“Nothing could be further from the truth, in spite of the fact that many group leaders are imitative in that they “act” like Gurdjieff in many ways. Jean Toomer, who led a group in Chicago for many years, began to speak in a Russian accent — an extreme example of being imitative. What is sad to me about such manifestations is that while Gurdjieff taught by example frequently, the imitation of him is nothing more than just that: it is outer and pointless. Gurdjieff, again, in my opinion, taught something very different. He wanted me to be my “own man” not an imitation of him. I didn’t cross the Gobi Desert on stilts; I didn’t study in Tibet; I know nothing about the Middle East, the Caucasus, etc., etc.
“It seems to me that it should be almost blatantly obvious that what Gurdjieff really transmitted was knowledge — not physical, habitual behavior. Some people think it would be more appropriate for me to have a bald head and a beard. In other words, I don’t fit their conception of what a “son” of Gurdjieff ought to look like and my behavior also puzzles them so that they had a hard time getting used to me, as I am. This is a roadblock in human relationships. So far as I know what I received — at least in part — from Gurdjieff was a certain discipline, a capacity for hard work, the ability to concentrate, a sense of humor, a mania for truth, and so on. But these things are part of my equipment, not a version of his.”
~ Fritz Peters "Balanced Man"
YOU HAVE THE POSSIBILITY OF CHANGING
“Here Gurdjieff suddenly changed his manner of speaking, and looking, at me very directly he said: "You have the possibility of changing, but I must warn you that it will not be easy. You are still full of the ideal that you can do what you like. In spite of all your study of free will and determinism, you have not yet understood that so long as you remain in this place, you can do nothing at all. Within this sphere there is no freedom. Neither your knowledge nor all your activity will give you freedom. This is because you have no..." Gurdjieff found it difficult to express what he wanted in Turkish. He used the word varlik, which means roughly the quality of being present.”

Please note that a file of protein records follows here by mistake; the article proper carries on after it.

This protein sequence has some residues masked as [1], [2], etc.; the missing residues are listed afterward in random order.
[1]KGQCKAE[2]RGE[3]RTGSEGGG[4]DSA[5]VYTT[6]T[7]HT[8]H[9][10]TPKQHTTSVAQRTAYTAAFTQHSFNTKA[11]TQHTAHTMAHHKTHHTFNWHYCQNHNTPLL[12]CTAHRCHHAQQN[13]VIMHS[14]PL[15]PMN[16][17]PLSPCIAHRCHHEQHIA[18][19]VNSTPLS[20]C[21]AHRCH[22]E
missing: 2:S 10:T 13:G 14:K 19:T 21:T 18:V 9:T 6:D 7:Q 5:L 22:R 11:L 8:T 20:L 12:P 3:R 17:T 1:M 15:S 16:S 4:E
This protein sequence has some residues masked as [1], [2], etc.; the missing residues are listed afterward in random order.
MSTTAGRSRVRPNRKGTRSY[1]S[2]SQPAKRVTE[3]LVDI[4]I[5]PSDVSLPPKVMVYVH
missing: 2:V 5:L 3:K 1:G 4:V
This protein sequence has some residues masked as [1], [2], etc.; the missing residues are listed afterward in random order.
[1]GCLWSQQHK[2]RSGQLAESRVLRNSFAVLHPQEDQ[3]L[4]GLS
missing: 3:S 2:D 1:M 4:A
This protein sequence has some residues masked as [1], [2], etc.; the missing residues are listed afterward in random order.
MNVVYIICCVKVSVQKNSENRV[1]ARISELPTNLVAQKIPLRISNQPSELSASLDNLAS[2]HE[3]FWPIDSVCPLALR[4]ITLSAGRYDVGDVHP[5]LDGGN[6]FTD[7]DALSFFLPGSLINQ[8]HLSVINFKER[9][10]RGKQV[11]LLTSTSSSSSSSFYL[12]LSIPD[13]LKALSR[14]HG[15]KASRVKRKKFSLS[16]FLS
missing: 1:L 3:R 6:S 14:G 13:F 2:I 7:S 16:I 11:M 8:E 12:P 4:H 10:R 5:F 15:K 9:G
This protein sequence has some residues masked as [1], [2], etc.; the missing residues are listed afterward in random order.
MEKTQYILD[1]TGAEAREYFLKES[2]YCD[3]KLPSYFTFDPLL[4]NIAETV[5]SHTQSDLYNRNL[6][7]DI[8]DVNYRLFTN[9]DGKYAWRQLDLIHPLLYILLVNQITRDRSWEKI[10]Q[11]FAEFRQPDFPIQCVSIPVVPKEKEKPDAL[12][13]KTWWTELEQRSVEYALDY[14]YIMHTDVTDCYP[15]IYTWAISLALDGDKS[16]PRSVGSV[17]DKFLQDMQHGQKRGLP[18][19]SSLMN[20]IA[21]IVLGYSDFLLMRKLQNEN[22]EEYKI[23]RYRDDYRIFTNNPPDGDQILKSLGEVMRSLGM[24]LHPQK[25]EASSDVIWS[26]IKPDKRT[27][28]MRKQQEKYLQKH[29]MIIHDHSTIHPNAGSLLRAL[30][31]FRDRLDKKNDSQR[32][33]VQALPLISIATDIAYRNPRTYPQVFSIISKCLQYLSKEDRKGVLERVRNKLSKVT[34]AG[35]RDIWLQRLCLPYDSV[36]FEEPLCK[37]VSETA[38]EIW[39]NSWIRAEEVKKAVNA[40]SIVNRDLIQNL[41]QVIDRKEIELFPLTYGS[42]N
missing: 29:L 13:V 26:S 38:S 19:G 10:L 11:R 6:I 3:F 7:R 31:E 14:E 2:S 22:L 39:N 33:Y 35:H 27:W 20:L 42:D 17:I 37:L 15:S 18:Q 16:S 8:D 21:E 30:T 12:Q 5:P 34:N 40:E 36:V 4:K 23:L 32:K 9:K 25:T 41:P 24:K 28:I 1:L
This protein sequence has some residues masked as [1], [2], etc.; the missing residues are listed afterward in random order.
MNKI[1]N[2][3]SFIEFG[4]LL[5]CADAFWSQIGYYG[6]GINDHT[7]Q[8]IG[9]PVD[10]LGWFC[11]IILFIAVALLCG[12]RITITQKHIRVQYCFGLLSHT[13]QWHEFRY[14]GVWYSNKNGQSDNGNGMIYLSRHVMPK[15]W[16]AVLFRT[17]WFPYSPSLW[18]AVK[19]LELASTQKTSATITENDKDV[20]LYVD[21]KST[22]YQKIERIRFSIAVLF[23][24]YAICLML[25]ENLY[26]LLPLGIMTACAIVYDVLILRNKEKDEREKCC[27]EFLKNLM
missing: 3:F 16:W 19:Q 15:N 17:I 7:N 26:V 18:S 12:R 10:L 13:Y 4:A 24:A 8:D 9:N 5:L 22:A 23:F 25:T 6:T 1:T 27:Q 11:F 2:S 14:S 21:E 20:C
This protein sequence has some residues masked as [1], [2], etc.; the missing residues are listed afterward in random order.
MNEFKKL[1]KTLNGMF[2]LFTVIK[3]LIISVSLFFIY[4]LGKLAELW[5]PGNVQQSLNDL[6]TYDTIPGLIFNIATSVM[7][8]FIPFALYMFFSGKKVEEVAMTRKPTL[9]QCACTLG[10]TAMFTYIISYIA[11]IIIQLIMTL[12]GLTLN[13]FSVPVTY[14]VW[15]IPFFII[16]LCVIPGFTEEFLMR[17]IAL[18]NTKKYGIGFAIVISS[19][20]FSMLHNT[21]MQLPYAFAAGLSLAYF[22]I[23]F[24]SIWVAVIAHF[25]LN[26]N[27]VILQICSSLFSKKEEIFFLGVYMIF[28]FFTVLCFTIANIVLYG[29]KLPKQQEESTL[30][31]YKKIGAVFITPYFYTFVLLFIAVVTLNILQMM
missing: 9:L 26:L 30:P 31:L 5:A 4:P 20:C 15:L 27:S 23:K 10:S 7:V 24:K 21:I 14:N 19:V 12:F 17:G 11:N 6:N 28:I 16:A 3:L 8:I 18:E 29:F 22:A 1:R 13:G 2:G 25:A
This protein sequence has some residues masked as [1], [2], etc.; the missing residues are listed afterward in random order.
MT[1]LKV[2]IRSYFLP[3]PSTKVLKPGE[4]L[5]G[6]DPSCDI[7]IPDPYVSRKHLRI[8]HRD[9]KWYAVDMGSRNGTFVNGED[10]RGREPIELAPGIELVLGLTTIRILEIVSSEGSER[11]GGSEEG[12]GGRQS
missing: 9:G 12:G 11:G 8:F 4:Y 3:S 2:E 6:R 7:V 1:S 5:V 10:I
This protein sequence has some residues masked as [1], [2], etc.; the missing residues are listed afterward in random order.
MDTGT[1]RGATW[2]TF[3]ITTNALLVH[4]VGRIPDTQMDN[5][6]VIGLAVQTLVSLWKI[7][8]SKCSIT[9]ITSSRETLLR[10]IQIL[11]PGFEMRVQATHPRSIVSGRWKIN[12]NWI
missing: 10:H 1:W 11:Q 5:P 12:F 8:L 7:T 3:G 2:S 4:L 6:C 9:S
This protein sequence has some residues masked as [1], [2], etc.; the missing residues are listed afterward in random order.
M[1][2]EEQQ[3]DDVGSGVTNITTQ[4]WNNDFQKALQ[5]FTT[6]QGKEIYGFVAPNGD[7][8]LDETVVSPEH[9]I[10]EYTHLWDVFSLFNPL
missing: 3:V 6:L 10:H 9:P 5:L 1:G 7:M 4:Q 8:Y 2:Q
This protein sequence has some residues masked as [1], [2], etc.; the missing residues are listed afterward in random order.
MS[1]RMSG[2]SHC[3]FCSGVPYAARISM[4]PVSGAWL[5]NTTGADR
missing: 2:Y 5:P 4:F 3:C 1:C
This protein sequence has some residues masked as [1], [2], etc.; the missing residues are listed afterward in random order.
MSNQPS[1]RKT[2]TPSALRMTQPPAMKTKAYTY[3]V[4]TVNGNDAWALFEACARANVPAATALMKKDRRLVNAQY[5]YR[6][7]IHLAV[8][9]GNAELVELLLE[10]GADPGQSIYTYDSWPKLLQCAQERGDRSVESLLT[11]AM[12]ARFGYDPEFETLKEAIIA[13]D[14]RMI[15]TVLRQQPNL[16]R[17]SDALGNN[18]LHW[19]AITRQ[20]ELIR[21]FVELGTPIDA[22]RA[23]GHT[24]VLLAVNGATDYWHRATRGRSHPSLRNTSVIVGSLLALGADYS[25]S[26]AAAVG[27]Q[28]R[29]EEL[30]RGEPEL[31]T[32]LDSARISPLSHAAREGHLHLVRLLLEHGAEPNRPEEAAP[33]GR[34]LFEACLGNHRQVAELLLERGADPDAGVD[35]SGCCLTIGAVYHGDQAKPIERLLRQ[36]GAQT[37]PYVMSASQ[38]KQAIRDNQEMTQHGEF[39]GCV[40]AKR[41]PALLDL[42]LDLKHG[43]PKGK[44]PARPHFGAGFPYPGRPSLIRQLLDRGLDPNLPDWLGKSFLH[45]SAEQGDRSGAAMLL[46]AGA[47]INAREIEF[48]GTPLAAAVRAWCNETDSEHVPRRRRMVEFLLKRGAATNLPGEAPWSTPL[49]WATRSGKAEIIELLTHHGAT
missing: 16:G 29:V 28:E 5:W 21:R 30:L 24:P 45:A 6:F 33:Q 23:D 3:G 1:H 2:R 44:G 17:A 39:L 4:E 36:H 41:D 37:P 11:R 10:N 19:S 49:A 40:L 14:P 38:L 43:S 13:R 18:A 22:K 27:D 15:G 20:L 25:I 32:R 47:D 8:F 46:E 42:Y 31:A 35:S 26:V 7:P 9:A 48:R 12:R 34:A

~ JG Bennett “Witness”
G. IS, IN FACT, INDESCRIBABLE
“In September, after Paquet's visit to the Prieuré, I wrote: G. [Gurdjieff] was horrified that you compared him to Plato. After my explanation, everyone (except Gurdjieff who indeed knows it better) appreciated how much truth there was in the comparison. Even so, everyone agreed it is impossible to compare him to anyone or anything. G. is, in fact, indescribable.”
~ Louise Goepfert March “The Gurdjieff Years”
IN THE EXPECTATION THAT WE, THE LISTENERS, WOULD TAKE IT UP AND ENLARGE ON IT
“From time to time it would happen that Gurdjieff would throw out some brief condensed statement in the expectation that we, the listeners, would take it up and enlarge on it. Once, I recall, he did so with a nod in my direction which meant that I had to develop his suggested idea in its different aspects and in all its visible and invisible ramifications.”
~ Anna Butkowsky "With Gurdjieff in St. Petersburg and Paris"